I am an “accidental” documentary filmmaker. That is what I tell people if they ask me how I started making documentaries.
After assisting in many mainstream commercial Indian films across various languages in Tamil, Hindi and Telugu in 2015, I had an opportunity to “Document” the process of eminent artist Krishen Khanna while he was painting a large 20-foot canvas. I realized that this had a bigger story to say which soon became a 73-minute feature length documentary titled A Far Afternoon. It not only was my debut film but it also won 2 awards at the 63rd National Award in the Best Art /Cultural film and The Best Music categories. The film was also received in various national and international film festivals. Thus began my journey as a documentary filmmaker.
Last year, I was invited by Kavithalayaa Productions to collaborate with them on a non-fiction concept based on rare musical traditions in India. As someone who absolutely loves music and visual arts, as well as traveling, I couldn’t refuse this offer. In addition, I was introduced on screen for the first time as an actor by the legendary director, the late Mr. K.Balachander, who had started the production house.
This was the beginnings of the 5 episode musical docuseries Harmony with A. R. Rahman.
Watch the trailer here:
For more than 6 months we did extensive research and arrived at 4 musicians that were featured in the series.
With the research, we studied both the personal and social depth of the musicians as well as looked for diversity in the type of instrumentation used and the geographical locations covered. The geographical diversity particularly highlights the unlimited beauty that our country has to offer. We also ensured that we included at least one woman musician.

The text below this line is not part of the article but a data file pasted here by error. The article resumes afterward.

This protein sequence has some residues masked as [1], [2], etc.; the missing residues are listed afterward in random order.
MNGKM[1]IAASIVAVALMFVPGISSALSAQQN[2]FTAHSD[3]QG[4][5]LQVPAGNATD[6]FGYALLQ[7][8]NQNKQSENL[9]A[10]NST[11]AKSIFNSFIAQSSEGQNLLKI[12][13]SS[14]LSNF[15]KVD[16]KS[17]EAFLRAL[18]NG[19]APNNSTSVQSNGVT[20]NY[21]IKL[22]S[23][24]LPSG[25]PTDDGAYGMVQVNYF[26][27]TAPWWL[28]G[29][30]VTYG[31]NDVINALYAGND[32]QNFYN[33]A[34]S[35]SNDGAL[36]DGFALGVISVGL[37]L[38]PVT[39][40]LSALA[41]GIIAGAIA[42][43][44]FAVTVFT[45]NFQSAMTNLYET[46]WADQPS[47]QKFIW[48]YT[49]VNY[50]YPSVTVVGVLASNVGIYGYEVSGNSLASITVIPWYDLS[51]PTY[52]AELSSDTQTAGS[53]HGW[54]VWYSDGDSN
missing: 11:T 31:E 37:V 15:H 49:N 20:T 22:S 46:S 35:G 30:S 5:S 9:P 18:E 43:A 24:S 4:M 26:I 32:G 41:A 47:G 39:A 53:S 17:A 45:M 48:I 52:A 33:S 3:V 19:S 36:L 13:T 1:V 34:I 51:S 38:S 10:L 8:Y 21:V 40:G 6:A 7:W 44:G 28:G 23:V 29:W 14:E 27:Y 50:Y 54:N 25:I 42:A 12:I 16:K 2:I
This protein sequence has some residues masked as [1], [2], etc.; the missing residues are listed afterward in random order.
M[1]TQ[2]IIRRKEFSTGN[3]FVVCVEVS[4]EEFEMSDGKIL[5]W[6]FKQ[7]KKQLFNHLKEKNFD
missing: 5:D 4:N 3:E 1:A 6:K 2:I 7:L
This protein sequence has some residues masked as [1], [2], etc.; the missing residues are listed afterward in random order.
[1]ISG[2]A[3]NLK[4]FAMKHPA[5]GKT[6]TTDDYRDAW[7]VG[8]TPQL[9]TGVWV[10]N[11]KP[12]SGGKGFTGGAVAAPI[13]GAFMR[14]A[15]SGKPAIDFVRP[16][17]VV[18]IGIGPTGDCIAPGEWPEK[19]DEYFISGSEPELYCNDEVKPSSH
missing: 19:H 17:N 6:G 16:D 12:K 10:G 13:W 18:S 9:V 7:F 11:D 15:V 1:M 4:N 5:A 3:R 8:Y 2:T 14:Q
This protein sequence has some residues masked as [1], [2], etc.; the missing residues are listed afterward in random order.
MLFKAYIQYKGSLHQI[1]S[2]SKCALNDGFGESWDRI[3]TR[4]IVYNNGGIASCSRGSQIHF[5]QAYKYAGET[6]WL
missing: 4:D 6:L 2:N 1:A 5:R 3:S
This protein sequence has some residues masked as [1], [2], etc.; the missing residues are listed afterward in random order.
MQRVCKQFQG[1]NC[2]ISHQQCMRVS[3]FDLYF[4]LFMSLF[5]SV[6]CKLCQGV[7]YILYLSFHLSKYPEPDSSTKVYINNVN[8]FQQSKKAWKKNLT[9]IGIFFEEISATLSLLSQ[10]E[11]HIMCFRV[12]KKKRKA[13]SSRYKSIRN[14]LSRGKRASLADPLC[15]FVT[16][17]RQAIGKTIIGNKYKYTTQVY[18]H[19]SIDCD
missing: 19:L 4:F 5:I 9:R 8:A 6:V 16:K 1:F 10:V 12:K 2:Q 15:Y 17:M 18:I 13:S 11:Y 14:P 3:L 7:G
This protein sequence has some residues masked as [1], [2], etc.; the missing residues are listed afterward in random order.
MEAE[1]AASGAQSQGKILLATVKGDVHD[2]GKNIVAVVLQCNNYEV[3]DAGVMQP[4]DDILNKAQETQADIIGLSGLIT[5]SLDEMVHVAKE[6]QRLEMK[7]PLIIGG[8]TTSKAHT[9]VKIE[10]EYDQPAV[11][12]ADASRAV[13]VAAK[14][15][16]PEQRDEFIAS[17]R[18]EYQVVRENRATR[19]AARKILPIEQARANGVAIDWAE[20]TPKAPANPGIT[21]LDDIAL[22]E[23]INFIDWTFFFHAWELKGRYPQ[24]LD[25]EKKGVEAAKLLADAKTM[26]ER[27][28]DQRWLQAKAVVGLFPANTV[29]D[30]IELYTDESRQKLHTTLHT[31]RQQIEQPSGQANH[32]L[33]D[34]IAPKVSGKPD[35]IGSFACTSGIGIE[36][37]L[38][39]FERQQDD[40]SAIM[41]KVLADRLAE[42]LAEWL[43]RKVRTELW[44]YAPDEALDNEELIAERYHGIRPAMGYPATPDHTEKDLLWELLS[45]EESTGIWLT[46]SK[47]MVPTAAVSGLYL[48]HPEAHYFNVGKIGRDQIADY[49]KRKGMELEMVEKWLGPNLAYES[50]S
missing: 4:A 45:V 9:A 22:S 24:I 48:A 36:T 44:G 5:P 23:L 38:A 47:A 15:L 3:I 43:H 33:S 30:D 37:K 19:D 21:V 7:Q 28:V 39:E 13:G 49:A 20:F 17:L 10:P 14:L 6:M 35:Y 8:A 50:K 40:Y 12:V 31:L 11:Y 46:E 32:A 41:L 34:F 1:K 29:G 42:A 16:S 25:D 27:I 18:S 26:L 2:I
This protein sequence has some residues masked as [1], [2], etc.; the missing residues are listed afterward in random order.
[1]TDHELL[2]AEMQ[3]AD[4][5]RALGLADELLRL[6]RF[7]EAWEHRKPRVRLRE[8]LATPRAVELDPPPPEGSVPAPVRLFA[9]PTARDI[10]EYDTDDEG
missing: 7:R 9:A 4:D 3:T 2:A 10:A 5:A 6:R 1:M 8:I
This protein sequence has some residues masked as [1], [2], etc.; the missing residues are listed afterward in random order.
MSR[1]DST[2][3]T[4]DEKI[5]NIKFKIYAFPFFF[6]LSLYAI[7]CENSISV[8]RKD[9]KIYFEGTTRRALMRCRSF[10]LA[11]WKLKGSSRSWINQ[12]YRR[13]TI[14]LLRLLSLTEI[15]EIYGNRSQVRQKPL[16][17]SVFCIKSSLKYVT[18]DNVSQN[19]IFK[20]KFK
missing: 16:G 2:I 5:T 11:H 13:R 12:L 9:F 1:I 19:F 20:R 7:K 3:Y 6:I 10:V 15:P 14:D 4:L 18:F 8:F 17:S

The musicians featured were Kalamandalam Sajith Vijayan from Kerala who plays the Mizhavu, Ustad Mohi Bahauddin Dagar from Navi Mumbai who plays the Rudra Veena, Lourembam Bedabati Devi who sings a folk form called Khunung Eishai from Manipur and Mickma Lepcha from Sikkim who plays the flute, called Pangthong Palith.
The title Harmony was coined to encapsulate all of this diversity, yet at the same time, showcase that we are all one. Music continues to be one of the best mediums to bring us all together. Having noticed the in-depth research that we had done, Mr. A. R. Rahman started the discussions of the execution of this project with a lot of excitement. As a person who has closely followed his work for many years and who is a great admirer of his personality, this surely was the makings of a dream project.
In this series, Mr. Rahman travels across the Indian subcontinent to meet each of the musicians and experiences their particular tradition in its original context, igniting soulful conversations and an exciting exchange of ideas, resulting in an impromptu musical jam session.
The research content, as well as knowledge of Mr. Rahman’s career and life, helped us to verily easily structure the episodes. The interactions between Mr. Rahman and the musicians are all organic and not scripted. Through these episodes, I believe that not only do we get to know the musicians, but we also get to know different facets of Mr. Rahman. The music in each episode too is very organic with Mr. Rahman jamming with each of the musicians to create a new and unique sound.
In the final episode, all the musicians come together to create a finale musical piece. This piece, Mann Mauj Mein, is probably the longest song composed by Mr. Rahman, and it is a celebration of love and harmony, a perfect end to the 5-episode journey.
Harmony with A Rahman released on August 15th on Amazon Prime and all 5 episodes are currently available for your binge-watching pleasure!
Sruti Harihara Subramanian is a national award-winning filmmaker and an entrepreneur. In 2002 she won the title Miss Chennai. She has conceived and directed the musical docuseries Harmony with A R Rahman.